I think Rift has come out just at the right moment for some WoW players. There seems to be a general apathy among a lot of players at the moment, not just because the expansion is poor, just the general state of the game.

Our guild has had a lot of people leave recently, some trying out other games like Rift or DC Universe, or just plain bored of WoW, but we're also seeing it in signups for raids, all this within 3 months of a major expansion?

Whether Rift is a long term alternative is neither here nor there, but I think a lot of people are just trying it out because its something different to play.

Anonymous said...

I agree that many people delude themselves "I can't leave, I have friends here". They aren't actually your "friends for life" who would take care of you when you're sick or help lifting new kitchen furniture to your apartment on 10th floor. But they WANT to believe they "have friends", they want to shoot the feeling "I have no friends, I have no life". I don't know is it their innate feeling they need to "prove" they have friends (to themselves) or is it another form of "keeping up with the Joneses".

Changing guild where you know no one? So what, you can GET to know these people. Sticking to people nothing connects you with anymore is just a crude fear of change. Sorry, world changes all the time, people come and go.

People who treat me as a lesser being, for example "you're not good enough to raid with us", don't deserve that I cling to them.

If you have REAL friends you wanna stay in touch with, that's what for Real ID was invented. The rest, I won't miss them when I leave, and they won't miss me. But people wanna delude themselves they have "real bonds" when those bonds are just "you're wanted as long as you can be used, then you'll be thrown away like an old toy".

Anonymous said...

Hmm, Larisa's situation reminds me of something... I joined "wannabe hardcore" guild at the beginning of Cata. They started complaining on me "you ask too many questions, you pull too slow, you're the weakest of our tanks", they started benching me, in the end they offered that "I can stay as a social rank".

I left that guild and found different one, that was supposedly more relaxed, that for example we still have attendance rules but we raid less days, we don't extend raids because "we must have a kill tonight, we must beat X guild on wow-progress".

What did I find? A nice group of people, with sense of humour, friendly, while in previous guild the atmosphere was always full of blame "we wiped, because we have too many scrubs among us *cough*".

The funny part is the difference in progress between these guilds.

Old "super pro" one is 4/13 heroic.
New "we play for fun" guild is... 2/13 heroic.

There is no "either elitists jerks or M&S". There's always something in the middle.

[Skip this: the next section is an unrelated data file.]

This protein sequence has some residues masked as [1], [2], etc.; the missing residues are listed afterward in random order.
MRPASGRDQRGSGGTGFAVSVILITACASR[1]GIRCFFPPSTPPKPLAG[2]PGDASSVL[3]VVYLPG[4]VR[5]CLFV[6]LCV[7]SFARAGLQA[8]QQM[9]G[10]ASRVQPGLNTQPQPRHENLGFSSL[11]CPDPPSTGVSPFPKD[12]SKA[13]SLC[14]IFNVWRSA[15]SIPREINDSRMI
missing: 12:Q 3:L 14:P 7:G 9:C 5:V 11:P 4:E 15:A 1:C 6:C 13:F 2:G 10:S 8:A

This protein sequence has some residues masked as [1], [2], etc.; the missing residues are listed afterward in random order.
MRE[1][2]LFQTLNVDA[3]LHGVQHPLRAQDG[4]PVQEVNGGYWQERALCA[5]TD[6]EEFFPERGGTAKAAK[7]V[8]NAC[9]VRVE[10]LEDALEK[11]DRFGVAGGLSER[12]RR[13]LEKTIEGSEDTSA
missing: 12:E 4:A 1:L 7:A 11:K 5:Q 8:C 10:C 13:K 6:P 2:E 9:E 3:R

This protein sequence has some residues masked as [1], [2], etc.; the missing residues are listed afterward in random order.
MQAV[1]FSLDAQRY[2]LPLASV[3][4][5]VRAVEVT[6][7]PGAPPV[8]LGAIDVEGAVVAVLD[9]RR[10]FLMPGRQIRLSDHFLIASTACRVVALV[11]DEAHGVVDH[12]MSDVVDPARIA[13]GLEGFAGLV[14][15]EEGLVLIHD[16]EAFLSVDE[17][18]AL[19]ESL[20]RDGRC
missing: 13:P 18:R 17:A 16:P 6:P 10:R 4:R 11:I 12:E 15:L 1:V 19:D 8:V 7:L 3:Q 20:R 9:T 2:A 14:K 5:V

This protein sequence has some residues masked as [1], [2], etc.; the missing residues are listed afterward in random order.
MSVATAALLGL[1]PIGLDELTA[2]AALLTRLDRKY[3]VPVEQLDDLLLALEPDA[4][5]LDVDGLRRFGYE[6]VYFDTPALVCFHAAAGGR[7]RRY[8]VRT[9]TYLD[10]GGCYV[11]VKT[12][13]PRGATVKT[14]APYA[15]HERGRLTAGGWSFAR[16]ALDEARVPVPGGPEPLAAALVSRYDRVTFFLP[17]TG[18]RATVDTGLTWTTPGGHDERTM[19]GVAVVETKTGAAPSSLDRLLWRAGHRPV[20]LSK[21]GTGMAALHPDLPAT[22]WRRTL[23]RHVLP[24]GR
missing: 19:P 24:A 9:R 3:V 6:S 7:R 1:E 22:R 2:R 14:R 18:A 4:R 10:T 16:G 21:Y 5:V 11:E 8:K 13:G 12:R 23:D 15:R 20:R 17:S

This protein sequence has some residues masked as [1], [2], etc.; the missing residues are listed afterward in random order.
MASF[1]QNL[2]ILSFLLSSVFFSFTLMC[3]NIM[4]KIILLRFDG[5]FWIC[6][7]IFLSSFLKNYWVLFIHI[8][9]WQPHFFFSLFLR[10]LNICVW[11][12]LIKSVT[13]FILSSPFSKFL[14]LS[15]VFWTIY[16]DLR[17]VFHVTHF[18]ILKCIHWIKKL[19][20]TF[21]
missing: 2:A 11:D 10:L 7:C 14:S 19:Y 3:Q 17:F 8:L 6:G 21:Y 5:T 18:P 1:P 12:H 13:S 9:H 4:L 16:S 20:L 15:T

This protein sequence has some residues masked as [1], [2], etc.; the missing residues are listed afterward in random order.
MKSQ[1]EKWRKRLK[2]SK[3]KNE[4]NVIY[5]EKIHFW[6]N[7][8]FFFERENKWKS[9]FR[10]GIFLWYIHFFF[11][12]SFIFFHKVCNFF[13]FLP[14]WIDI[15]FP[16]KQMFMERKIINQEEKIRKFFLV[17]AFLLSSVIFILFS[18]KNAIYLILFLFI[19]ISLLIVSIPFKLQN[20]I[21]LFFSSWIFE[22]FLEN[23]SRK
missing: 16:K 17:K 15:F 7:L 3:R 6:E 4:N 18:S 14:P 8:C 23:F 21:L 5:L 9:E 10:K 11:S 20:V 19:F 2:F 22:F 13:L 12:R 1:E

Bristal said...

IMO, except for a few tweaks, the game itself in Cata hasn't changed much.

What's changed is how people play it.

In Wrath, some people were hyper-prepared to level quickly, get server-first this and that, and start the endgame as quickly as possible. A lot of the community thought this was odd, and often made fun of it.

That was a "hardcore" way to play, not really experiencing the content.

In Cata, nearly everyone leveled at warp speed. The information mined from the Beta was nearly complete. The blogging community celebrated and encouraged it. Every blog had a "how i'm preparing for Cata" post before we even had a release date.

Players are now consuming content as quickly and efficiently as they possibly can. That's now the way you play the game. It wasn't always that way.

This is related to this post because when the way people play a game changes in an MMO, it's going to affect how the game feels.

Larisa is now a fish out of water like Gevlon says, but it's not because of Cata, it's because the people around her have changed the way they are playing.

And I think to some extent, a lot of people are feeling that with WoW.

Coralina said...

The problem with the "moving down" option is that you go from being "average" or the "leech" to being the "booster". Experiencing for the first time the frustration of wiping repeatedly despite putting in a perfect personal performance yourself can be a huge culture shock I am sure. Dying on content you previously face-rolled would also be demoralising and have you running back to your old guild.

I have the opposite problem with the game though. I was a hardcore raider but changes in my real life led to me cutting back and joining a social guild with real life friends. I was happy there despite the frustrations mentioned above. At least I was in Wrath...

Now Cataclysm and its tighter tuning have put me in a situation where if I want to raid at all I need to move. I would need to leave my friends. "friends" and "team-mates" are two different things to me and the latter are less valuable for me personally.

These days I choose my friends first and the content second. My friends quit, moved to Rift and I followed. I didn't want to leave WoW but I think you have to go with your priorities.

Gone are the days when I would say "my goal is to clear content X" and then I would look for the people I needed to achieve that goal. Now I say "who do I want to play with?" and then I find the content/game that allows me to play with those people.